How’s it going for you this Friday the 13th? Chances are pretty good that something is bothering you. A co-worker is obnoxious. All the news is conflict. Taxes due next week. Maybe some person or group has turned their gossip against you. Are you weary?
Where’s Easter when you need it?
Good Friday we observed life as it is. The woes we experience, our sins against one another and God, get their just punishment when Jesus dies. A few days later we’re told it’s going to be ok, but Friday the 13th things may seem unlucky for you. You have two options. Let Easter be over, the lilies faded, and you slog on as if God is dead. Or you embrace the paradox with hope, the paradox of being crucified with Christ and raised again today to newness of life, confident and courageous in God.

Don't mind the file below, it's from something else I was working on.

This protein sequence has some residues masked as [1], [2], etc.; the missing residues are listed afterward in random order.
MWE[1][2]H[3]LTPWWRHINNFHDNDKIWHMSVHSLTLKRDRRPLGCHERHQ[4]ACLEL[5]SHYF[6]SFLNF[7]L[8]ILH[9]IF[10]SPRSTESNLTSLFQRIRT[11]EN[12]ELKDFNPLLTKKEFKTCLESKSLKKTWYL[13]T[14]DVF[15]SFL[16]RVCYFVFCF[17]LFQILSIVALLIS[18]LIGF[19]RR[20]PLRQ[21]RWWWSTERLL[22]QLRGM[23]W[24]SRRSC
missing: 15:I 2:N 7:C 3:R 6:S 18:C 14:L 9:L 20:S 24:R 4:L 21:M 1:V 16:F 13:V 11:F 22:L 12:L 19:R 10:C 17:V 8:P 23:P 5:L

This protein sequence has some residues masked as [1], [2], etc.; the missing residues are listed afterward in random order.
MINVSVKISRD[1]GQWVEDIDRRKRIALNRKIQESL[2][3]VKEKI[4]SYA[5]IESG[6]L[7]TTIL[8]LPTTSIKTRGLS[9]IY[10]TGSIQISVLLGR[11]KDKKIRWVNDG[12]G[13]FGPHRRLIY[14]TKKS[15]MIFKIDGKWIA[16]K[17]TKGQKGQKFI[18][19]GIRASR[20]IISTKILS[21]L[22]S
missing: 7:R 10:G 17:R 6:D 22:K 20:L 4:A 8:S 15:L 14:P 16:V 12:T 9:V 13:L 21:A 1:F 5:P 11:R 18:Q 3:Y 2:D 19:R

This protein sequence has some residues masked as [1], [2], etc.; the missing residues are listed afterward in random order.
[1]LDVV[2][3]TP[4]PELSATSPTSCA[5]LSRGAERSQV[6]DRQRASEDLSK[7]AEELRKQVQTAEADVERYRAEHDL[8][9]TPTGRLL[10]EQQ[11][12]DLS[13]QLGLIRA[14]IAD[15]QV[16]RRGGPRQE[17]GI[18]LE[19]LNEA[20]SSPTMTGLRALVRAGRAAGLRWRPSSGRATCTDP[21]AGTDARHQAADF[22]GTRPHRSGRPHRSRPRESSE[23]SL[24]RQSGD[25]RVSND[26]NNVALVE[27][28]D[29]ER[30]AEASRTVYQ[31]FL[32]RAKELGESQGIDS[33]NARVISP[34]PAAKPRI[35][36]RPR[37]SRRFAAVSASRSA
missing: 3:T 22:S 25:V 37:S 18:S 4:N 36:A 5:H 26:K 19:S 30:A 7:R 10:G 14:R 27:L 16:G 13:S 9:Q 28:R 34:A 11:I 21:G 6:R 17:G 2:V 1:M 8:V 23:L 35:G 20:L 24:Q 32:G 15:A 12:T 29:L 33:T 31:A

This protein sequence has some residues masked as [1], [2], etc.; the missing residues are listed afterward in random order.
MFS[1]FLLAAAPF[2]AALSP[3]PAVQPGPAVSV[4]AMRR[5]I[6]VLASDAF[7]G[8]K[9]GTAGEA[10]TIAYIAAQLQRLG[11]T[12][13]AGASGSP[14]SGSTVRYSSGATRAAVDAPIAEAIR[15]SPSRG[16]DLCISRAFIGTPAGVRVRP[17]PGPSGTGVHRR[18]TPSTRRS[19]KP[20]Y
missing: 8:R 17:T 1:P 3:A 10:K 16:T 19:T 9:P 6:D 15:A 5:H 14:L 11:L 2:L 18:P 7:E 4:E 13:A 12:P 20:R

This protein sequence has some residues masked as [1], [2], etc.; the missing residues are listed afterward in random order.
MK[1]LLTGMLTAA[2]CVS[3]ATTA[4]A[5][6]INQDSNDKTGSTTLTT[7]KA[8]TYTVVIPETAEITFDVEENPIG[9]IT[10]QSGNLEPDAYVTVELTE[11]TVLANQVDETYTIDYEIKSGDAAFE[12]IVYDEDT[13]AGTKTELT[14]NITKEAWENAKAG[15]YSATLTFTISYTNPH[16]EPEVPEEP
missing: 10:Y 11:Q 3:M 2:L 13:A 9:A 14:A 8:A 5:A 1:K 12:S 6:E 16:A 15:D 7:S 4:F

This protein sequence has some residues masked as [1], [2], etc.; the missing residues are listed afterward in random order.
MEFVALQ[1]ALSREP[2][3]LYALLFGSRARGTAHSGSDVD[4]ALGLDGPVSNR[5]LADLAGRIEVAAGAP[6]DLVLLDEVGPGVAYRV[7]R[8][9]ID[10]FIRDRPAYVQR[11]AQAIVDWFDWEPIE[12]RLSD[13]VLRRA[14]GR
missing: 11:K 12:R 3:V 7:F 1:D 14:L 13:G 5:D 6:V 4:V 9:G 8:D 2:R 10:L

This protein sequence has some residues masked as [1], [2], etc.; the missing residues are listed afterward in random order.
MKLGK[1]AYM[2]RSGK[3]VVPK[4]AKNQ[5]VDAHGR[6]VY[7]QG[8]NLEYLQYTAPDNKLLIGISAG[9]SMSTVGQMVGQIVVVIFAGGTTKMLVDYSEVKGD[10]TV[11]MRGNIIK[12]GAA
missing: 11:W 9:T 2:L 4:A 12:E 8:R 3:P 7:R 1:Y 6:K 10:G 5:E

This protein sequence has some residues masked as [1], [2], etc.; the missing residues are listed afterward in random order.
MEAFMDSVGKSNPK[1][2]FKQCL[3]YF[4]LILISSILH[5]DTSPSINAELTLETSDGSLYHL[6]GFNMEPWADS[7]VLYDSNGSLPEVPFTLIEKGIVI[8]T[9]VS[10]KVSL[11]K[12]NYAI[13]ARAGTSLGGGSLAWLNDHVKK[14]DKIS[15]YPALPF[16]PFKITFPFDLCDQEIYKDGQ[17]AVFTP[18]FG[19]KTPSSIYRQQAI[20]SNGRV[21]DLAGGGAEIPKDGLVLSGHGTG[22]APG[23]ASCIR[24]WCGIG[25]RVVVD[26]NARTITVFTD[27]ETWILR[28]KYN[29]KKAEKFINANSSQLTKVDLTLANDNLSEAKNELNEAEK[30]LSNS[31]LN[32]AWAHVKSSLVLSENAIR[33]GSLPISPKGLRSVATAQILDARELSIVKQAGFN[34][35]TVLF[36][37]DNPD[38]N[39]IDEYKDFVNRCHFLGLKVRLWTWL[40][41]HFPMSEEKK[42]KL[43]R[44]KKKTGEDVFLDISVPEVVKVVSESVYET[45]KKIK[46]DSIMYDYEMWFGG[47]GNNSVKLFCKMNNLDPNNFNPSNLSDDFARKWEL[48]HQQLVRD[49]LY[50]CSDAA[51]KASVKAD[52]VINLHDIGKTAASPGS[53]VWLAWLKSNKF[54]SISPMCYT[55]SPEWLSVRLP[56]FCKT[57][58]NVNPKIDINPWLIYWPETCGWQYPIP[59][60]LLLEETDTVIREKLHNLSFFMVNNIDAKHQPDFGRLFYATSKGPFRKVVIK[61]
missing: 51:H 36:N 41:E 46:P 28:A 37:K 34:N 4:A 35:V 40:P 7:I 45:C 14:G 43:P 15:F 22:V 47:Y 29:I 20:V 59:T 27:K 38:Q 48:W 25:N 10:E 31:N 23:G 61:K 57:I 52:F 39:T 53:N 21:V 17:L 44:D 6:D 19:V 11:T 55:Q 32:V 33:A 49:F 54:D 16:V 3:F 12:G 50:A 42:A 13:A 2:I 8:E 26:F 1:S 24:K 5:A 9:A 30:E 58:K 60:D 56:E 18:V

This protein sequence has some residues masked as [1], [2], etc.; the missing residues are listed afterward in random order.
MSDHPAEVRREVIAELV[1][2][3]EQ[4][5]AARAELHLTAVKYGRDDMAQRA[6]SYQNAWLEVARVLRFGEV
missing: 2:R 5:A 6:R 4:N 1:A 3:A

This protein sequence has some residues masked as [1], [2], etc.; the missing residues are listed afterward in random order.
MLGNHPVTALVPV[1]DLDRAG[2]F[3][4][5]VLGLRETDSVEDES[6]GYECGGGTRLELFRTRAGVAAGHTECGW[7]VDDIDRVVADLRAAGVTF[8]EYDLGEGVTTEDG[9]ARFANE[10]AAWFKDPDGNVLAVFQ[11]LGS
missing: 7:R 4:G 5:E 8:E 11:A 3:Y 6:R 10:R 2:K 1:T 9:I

The penitential psalms are as appropriate in the season of Easter as they are in Lent. From the fifth penitential psalm, Psalm 102. “Hear my prayer, Lord; let my cry for help come to you. Do not hide your face from me when I am in distress.” That’s Good Friday; that’s us dying with Jesus. Maybe that’s you today, Friday the 13th.
But Easter is about more than our feelings. Easter is every day about our good God. The Lord “will respond to the prayer of the destitute; he will not despise their plea. Let this be written for a future generation, that a people not yet created may praise the Lord: The Lord looked down from his sanctuary on high, from heaven he viewed the earth, to hear the groans of the prisoners and release those condemned to death. So the name of the Lord will be declared in Zion and his praise in Jerusalem when the peoples and the kingdoms assemble to worship the Lord.”
“Stop doubting and believe!” (John 20:27).